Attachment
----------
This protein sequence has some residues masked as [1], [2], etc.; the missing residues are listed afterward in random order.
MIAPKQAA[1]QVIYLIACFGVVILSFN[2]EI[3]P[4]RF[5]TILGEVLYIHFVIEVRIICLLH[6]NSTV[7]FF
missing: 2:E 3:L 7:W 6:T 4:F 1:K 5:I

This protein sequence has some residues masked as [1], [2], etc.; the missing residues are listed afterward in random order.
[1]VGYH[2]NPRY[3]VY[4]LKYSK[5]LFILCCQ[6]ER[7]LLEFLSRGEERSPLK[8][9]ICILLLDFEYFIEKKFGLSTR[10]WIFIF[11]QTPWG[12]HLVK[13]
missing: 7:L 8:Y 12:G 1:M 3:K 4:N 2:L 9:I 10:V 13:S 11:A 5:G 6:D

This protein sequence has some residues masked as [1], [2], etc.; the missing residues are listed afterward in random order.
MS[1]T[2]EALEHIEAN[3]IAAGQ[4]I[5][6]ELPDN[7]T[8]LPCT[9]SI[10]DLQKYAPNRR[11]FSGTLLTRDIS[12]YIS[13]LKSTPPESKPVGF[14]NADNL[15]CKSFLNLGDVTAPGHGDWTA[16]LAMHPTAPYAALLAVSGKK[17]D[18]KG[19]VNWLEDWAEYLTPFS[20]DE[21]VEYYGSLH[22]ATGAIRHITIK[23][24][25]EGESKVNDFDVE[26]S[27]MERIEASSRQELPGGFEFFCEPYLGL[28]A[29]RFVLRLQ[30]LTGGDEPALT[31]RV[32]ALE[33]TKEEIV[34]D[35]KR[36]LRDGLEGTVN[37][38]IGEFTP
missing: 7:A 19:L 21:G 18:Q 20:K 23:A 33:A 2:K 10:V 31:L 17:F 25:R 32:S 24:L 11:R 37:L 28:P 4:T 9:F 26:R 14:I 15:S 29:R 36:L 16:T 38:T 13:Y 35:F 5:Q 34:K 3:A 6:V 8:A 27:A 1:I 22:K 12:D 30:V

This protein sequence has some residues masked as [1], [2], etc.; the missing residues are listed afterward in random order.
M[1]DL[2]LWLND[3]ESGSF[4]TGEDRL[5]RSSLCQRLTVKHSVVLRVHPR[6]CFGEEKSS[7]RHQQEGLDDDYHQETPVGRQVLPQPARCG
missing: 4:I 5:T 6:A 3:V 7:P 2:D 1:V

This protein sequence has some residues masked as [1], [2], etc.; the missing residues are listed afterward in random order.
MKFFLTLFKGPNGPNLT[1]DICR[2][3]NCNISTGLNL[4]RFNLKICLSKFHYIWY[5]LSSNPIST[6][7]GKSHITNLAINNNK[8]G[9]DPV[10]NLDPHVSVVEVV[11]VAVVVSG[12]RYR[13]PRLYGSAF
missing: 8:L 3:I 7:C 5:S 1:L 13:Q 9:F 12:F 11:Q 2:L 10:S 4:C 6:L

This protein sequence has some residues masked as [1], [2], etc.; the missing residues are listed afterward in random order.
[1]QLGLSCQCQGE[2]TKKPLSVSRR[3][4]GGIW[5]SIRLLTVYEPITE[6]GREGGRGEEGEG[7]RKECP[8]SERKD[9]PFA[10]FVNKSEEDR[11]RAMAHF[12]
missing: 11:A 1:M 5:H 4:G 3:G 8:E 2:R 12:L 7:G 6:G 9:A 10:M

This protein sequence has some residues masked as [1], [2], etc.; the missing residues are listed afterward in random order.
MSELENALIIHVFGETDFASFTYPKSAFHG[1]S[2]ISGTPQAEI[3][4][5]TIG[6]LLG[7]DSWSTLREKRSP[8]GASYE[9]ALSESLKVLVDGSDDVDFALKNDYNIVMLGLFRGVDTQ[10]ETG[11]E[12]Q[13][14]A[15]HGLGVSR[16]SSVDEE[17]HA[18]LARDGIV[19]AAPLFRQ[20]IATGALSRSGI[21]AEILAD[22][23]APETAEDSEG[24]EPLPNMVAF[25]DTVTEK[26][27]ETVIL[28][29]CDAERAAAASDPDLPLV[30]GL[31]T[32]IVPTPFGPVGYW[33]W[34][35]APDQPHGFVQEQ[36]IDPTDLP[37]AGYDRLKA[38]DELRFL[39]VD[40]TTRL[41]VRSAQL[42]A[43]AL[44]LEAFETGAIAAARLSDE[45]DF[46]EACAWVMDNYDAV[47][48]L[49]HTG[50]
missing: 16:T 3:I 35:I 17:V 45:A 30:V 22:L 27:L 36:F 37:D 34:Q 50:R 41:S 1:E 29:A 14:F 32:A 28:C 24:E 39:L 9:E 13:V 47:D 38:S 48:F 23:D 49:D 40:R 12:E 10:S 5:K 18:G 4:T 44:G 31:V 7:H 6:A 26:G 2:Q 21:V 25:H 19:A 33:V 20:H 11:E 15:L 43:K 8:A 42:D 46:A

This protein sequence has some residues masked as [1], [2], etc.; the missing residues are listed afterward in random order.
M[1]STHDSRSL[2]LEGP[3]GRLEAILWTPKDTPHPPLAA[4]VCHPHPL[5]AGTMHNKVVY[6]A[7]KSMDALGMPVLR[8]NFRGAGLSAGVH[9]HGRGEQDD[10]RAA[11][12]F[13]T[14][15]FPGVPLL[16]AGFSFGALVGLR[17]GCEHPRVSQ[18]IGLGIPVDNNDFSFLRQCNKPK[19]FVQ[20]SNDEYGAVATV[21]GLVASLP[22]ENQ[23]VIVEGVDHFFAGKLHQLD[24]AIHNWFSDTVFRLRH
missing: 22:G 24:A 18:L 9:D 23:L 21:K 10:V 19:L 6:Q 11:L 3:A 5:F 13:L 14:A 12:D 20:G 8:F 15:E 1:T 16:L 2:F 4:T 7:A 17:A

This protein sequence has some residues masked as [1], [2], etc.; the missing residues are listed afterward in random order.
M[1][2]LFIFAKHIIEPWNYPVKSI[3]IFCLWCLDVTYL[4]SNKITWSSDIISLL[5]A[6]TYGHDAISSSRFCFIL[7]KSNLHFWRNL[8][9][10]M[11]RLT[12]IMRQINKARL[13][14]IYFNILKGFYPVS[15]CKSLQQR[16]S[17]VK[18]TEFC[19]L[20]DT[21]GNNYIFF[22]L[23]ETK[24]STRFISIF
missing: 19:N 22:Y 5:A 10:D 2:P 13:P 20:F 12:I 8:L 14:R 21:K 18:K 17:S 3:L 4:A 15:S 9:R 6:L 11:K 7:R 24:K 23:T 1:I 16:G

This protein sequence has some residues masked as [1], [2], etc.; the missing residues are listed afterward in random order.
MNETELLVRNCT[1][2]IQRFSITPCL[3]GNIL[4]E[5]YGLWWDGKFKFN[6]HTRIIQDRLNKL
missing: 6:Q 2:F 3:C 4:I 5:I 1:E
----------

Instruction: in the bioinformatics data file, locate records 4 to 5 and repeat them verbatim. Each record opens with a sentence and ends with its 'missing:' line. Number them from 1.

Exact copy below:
This protein sequence has some residues masked as [1], [2], etc.; the missing residues are listed afterward in random order.
M[1]DL[2]LWLND[3]ESGSF[4]TGEDRL[5]RSSLCQRLTVKHSVVLRVHPR[6]CFGEEKSS[7]RHQQEGLDDDYHQETPVGRQVLPQPARCG
missing: 4:I 5:T 6:A 3:V 7:P 2:D 1:V

This protein sequence has some residues masked as [1], [2], etc.; the missing residues are listed afterward in random order.
MKFFLTLFKGPNGPNLT[1]DICR[2][3]NCNISTGLNL[4]RFNLKICLSKFHYIWY[5]LSSNPIST[6][7]GKSHITNLAINNNK[8]G[9]DPV[10]NLDPHVSVVEVV[11]VAVVVSG[12]RYR[13]PRLYGSAF
missing: 8:L 3:I 7:C 5:S 1:L 13:Q 9:F 12:F 11:Q 2:L 10:S 4:C 6:L